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2011 ! ! ! ! ! ! [ The introduction of the 16mm film in
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[ The introduction of the 16mm film in the art
of photography ] #
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Panagiotis Andronopoulos
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[ ACS ]
24/03/2011
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The word “photography” is a compound word that is originated by the Greek language. “Photo” means light and “graph” means draw. Photography is the method of capturing images with the help of light and then print them on a sensitive material.

From Joseph Nicephore Niepce, who was the first to create a photographic image, to Louis Daguerre, who was the first to succeed reducing exposure time to less than 30 minutes and being the first one to achieve a practical process of photography, photography has progressed during the years and together with it the imaging devices, the cameras.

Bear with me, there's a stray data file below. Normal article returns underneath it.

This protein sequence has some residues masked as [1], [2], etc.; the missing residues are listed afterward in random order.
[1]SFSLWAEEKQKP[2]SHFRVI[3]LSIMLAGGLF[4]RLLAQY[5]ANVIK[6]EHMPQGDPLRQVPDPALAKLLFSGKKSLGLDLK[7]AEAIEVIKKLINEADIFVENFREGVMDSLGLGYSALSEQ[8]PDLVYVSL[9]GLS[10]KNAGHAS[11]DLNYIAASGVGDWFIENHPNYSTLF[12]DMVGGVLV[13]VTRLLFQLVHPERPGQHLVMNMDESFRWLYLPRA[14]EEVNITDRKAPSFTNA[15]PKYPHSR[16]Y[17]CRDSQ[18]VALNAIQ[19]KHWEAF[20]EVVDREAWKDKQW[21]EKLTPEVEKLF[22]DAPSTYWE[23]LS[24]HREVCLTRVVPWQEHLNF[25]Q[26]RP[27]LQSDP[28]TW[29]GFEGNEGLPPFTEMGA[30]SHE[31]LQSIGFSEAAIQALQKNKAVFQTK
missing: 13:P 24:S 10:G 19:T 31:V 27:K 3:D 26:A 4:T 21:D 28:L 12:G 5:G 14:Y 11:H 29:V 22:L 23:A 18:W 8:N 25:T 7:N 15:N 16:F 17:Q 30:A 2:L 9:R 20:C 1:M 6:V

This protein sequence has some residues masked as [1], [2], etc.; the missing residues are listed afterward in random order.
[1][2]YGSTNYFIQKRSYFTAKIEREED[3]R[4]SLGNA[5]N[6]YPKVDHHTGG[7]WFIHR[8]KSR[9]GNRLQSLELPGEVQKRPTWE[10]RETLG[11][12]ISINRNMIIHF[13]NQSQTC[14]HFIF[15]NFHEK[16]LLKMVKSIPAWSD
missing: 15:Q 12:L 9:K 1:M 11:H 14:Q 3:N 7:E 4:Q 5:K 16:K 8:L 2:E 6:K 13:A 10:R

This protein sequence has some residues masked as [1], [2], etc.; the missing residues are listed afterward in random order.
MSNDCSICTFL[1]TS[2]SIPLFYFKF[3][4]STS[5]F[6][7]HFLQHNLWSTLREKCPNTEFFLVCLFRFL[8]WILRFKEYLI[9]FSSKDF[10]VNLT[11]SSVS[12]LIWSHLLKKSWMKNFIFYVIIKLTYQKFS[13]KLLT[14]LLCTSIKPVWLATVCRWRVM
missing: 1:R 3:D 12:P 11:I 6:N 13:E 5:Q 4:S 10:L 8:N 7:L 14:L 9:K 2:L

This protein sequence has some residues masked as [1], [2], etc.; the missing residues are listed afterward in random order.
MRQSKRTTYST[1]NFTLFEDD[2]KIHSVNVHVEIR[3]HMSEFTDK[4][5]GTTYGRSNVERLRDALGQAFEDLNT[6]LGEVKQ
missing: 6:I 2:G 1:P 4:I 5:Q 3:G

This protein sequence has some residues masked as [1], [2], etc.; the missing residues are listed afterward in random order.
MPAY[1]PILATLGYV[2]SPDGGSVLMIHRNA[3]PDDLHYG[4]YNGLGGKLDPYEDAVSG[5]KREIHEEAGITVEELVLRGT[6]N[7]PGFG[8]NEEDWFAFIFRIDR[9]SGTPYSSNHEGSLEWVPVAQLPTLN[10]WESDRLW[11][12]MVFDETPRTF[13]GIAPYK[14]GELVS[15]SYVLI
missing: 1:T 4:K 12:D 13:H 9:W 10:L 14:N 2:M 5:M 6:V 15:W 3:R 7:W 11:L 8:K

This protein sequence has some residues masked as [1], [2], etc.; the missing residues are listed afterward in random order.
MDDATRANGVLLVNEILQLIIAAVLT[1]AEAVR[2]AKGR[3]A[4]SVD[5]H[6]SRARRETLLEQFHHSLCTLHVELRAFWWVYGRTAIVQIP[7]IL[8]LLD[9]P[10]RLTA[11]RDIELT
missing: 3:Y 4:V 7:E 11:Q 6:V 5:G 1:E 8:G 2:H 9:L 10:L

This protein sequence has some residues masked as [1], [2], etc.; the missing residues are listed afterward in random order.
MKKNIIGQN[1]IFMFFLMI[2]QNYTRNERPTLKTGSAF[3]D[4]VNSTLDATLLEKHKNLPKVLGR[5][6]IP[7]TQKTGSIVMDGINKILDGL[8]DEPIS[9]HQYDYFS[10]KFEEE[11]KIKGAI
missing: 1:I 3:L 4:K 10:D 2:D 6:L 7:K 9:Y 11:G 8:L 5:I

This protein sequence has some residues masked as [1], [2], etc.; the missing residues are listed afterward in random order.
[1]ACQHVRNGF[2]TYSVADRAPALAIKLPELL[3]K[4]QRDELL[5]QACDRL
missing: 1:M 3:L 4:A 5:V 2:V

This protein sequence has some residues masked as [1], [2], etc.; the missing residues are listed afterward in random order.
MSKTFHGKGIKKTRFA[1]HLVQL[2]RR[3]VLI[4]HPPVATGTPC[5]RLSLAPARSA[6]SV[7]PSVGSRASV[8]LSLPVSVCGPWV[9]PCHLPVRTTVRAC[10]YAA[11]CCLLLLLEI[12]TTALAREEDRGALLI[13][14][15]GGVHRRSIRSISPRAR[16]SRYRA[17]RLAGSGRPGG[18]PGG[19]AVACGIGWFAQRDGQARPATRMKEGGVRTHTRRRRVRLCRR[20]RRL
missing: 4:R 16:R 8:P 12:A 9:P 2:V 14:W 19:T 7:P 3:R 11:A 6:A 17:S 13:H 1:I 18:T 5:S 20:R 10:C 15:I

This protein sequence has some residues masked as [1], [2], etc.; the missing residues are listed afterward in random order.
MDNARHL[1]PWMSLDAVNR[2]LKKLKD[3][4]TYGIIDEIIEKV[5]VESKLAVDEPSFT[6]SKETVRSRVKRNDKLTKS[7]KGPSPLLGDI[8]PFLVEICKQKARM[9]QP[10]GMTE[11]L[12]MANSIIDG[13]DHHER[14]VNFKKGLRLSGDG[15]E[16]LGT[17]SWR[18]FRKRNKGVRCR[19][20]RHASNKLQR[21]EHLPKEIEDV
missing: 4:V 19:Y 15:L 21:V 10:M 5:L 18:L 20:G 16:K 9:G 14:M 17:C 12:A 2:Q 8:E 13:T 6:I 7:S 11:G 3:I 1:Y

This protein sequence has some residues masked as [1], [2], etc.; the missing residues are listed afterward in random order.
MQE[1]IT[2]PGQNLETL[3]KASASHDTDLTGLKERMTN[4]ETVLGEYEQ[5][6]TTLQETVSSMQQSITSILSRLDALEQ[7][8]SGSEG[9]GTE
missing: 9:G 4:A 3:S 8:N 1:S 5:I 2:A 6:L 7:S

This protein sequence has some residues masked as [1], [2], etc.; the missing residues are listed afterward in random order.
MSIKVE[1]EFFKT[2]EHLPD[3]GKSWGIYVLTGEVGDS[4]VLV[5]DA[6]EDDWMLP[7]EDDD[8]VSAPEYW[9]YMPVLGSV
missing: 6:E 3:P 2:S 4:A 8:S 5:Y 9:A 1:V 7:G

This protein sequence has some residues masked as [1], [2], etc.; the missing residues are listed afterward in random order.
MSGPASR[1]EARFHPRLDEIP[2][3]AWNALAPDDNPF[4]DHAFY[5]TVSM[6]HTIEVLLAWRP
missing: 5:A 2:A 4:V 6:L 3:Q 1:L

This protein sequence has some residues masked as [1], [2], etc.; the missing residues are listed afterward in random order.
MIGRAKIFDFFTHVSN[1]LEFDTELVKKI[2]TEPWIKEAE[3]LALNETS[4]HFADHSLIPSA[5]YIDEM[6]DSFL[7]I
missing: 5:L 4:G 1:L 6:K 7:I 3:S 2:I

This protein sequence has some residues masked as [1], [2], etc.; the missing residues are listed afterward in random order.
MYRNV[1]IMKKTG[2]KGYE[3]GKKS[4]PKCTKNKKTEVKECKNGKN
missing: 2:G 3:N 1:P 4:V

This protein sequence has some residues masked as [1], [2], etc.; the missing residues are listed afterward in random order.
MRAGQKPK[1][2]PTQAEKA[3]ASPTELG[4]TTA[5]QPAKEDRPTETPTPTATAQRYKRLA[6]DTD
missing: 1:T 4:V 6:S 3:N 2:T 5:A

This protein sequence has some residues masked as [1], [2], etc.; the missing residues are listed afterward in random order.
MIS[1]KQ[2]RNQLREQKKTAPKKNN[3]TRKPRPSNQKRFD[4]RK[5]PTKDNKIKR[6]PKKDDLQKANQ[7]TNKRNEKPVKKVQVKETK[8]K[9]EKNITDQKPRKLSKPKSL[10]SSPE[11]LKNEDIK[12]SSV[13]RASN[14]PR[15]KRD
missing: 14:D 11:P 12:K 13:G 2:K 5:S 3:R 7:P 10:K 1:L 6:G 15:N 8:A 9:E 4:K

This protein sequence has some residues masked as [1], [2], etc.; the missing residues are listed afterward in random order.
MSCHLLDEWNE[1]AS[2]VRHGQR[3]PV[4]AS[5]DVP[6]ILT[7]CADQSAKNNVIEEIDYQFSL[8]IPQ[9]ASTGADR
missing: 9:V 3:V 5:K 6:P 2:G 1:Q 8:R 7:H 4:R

A camera is a device with a lens that captures light in order of an image to be projected on a surface.

This surface could be glass, paper or even metal. However in 1889, George Eastman, who was the founder of the Eastman Dry Plate Company in Rochester, New York, introduces a roll of film instead of a paper that was transparent, flexible and dry. At the same time he introduced to the market the Kodak camera loaded with enough film for 100 exposures, the Kodak camera could easily be carried and handheld during its operation.

could easily be carried and handheld during its operation. In 1912 George Eastman was one of

In 1912 George Eastman was one of the first American industrialists to organize a research laboratory. This picture was taken at Kodak Research Laboratories in Rochester, New York, in 1920. (source: http://motion.kodak.com)